Five Git Tricks To Make Crafting Software Easier

Five Git Tricks To Make Crafting Software Easier

Git Open Source Software Craftsmanship

Git is the most widely used version control system in the world and it is something that every Software Craftsperson should master.

In this article, we’ll be going through five git tricks that will make your software crafting easier.

Here are the tricks we’ll be covering in this article:

  1. Quickly set up Git SSH credentials with GitHub CLI
  2. Create a new branch and track it with remote
  3. Quickly test changes across branches with the help of stash
  4. Split one large branch into multiple
  5. Delete a branch from remote

Quickly set up Git SSH credentials with GitHub CLI

The first thing you want to do before trying out these tricks is to set up git and its credentials.

If you have set up git with ssh credentials earlier then you definitely know how cumbersome the entire process can be, for those who are unaware here’s a very brief overview:

  • Setup your .gitconfig with user name and mail
  • Generate a new ssh key
  • Add the ssh key to GitHub

But wait, there’s a smarter (and foolproof) way of setting up git with your GitHub credentials. All you need is the GitHub CLI installed on your system.

After that, it’s as simple as:

gh auth login

This will take care of all the steps mentioned above + more.

Create a new branch and track it with remote

Now that we are all set up with git credentials and have cloned the repo, it’s time to create a new branch and start working on that new feature.

But wait, how do we do all this?

  • First, you create the branch in your local
git checkout -b <branch> # old way
git switch -c <branch> # new way
  • Then to track this branch with remote
git push -u origin <branch>

This will push the branch to remote and it will be available for everyone to pull from.

Quickly test changes across branches with the help of stash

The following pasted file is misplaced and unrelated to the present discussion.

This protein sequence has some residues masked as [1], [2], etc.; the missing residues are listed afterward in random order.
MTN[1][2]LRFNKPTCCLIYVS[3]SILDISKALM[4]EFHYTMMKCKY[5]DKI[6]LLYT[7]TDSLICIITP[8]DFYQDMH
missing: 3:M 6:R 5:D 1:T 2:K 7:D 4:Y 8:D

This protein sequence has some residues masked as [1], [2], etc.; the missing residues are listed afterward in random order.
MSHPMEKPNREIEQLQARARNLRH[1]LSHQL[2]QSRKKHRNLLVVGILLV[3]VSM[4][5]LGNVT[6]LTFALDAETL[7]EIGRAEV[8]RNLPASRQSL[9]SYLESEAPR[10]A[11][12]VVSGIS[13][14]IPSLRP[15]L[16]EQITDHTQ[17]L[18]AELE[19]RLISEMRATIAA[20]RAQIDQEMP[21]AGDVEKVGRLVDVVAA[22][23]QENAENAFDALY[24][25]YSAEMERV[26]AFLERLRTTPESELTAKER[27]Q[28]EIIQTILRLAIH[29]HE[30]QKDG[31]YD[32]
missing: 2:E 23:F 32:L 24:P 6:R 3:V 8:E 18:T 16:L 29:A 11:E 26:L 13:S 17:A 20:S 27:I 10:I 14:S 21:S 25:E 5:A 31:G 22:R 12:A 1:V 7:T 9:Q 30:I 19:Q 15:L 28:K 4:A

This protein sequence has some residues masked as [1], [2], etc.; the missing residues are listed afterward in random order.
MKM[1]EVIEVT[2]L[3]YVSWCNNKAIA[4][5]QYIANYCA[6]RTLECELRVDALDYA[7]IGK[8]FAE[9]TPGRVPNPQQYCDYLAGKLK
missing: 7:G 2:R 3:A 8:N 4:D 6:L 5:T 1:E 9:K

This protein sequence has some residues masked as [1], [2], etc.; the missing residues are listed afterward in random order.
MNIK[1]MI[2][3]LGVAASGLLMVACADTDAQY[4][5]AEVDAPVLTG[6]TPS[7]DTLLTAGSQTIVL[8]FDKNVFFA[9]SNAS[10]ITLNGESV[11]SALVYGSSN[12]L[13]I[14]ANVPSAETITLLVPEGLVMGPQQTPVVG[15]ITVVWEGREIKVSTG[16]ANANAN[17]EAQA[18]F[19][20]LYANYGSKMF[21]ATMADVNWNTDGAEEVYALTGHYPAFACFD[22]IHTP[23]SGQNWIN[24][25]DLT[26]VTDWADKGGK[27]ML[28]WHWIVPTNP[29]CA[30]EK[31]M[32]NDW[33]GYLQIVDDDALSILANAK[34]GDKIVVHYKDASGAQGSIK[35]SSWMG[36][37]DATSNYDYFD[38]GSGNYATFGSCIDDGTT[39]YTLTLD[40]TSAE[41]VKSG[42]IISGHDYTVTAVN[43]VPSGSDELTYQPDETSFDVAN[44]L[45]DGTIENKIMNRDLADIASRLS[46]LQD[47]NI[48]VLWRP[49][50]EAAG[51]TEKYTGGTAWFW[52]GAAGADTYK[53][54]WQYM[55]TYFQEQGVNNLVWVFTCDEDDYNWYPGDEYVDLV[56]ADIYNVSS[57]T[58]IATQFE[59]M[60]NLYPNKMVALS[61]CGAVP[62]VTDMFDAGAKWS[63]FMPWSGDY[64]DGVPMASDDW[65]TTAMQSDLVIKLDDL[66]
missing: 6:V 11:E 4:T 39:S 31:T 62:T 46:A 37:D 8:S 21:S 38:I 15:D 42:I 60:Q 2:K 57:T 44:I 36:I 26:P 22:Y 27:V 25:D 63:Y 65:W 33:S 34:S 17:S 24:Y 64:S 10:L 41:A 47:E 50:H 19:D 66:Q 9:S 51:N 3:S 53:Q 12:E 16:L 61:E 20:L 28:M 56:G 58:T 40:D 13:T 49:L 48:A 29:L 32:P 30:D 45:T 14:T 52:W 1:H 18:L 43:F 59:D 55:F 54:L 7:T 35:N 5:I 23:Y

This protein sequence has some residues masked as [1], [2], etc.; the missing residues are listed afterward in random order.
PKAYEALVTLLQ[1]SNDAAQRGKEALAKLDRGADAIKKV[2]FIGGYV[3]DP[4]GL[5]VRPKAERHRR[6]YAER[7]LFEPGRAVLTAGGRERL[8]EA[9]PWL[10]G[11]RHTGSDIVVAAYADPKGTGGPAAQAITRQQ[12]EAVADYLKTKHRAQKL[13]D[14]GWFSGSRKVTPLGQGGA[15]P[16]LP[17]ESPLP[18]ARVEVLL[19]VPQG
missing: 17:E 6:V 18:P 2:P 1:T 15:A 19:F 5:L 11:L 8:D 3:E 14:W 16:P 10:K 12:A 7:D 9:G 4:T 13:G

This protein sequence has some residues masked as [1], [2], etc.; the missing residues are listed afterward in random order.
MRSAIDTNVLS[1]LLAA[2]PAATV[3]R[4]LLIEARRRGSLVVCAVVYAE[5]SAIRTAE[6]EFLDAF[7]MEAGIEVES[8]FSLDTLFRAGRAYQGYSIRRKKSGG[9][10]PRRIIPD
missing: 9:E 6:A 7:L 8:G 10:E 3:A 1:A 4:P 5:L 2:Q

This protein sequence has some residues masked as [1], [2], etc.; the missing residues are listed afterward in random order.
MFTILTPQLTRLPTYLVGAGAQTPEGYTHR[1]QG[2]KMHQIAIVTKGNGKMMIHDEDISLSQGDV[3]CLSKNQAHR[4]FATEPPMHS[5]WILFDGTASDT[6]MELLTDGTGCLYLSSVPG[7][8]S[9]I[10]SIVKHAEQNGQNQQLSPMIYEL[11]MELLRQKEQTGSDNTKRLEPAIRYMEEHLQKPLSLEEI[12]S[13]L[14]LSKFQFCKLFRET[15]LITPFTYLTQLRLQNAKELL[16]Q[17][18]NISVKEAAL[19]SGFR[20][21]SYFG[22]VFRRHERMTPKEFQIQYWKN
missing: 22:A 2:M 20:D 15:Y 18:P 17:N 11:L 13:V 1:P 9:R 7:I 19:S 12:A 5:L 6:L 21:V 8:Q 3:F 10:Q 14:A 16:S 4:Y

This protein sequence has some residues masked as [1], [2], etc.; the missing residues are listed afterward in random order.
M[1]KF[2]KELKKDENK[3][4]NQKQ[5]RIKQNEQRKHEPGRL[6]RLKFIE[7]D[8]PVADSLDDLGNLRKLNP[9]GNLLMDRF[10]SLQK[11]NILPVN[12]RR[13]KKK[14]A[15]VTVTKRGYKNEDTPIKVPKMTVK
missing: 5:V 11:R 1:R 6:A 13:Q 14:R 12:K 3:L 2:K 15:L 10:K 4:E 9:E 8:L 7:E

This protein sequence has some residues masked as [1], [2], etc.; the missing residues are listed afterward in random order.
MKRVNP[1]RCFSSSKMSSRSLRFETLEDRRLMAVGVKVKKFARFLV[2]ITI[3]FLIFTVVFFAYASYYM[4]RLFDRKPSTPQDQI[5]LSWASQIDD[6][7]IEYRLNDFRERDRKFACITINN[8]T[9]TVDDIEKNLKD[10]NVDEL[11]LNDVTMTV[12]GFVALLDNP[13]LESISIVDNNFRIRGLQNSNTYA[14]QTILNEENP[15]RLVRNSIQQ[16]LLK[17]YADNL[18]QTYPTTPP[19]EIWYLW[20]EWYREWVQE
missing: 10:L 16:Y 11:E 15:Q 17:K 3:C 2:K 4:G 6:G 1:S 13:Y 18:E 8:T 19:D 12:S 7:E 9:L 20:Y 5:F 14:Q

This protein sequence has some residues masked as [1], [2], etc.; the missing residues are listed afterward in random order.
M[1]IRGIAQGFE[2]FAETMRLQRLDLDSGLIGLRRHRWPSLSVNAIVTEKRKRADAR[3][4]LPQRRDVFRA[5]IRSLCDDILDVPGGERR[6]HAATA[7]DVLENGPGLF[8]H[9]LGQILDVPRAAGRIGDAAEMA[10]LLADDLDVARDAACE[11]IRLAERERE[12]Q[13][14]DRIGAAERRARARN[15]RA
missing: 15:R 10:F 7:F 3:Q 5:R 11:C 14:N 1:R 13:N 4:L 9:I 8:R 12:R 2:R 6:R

Let’s say you want to try out a new config that you have added to your branch and have tested successfully, but before committing you want to make sure that this config change doesn’t break the main branch.

How do you do this?

  • Here’s one way you can quickly do that using stash:
# Stash your current changes
git stash push
# Or if you have multiple stashes
git stash push -m "configs" # Saves stash with an identifier
  • Now you can switch to main and test your changes
git switch main # Switch to the main branch

git stash apply # Applies most recent stashed changes without removing them from stash
# Or if you have multiple things in the stash
git stash list # Get all stashes with index
git stash apply stash@{<index>} # Apply stash at <index>
  • Once you are done with your changes switch back to the previous branch and continue
git switch - # Switch to the previous branch
git stash pop # Applies changes and removes the most recent stash

Now you can commit your changes and push them to remote without worrying about the main branch.

Split one large branch into multiple

While working on the feature, you got carried away and accidentally added commits for the next feature to the same branch, and now you want to split the branch into multiple branches.

Here’s how you can do that:

  • Identify the commit hash from where you want to split the new branch using git log, you can also use the following command for prettier logs.
git log --oneline --decorate --graph
  • Create the new branch, but don’t check out yet, the new-branch should point to your current branch’s HEAD
git branch <new-branch>
  • Hard reset the current branch to the splitting commit
git reset --hard <commit-hash>
  • Force push the updated current branch head to remote
git push --force-with-lease
  • Switch to new-branch and add it to remote
git switch <new-branch>
git push -u origin <new-branch>

You are done!

To create multiple splits, use git rebase --onto to link the branches.

Delete a branch from remote

What if one of the branches is no longer needed or what if you made a typo while creating the branch.

You definitely want to delete the branch from remote right?

Here’s how you can do that:

  • Delete branch from local
git branch -d <branch>
git branch -D <branch> #Force delete
  • Delete branch from remote
git push origin :<branch>

This will delete the branch from local and remote.

Bonus: Use git aliases to make your life easier

Alright! you made it to the end of this article and you have already seen a lot of git commands.

But how do you remember all this? Easy!

You can use git aliases to make your life easier. You can add these aliases to your .gitconfig file.

[alias]
    a = add
    c = commit
    l = pull
    p = push
    co = checkout
    br = branch
    st = stash
    sw = switch

Or you can use the following commands to add these aliases to your current shell config file (~/.bashrc,~/.zshrc, etc):

alias g='git'
alias ga='git add'
alias gc='git commit -m'
alias gl='git pull'
alias gp='git push'
alias gco='git checkout'
alias gbr='git branch'
alias gst='git stash'
alias gsw='git switch'

Add as many aliases as you want, saving these few keystrokes will make your life much easier in the long run.

More to explore

This is only the tip of the iceberg when it comes to git, there are many more awesome things you can do with it. Go ahead and explore!

We will be covering more commands and tricks in the future.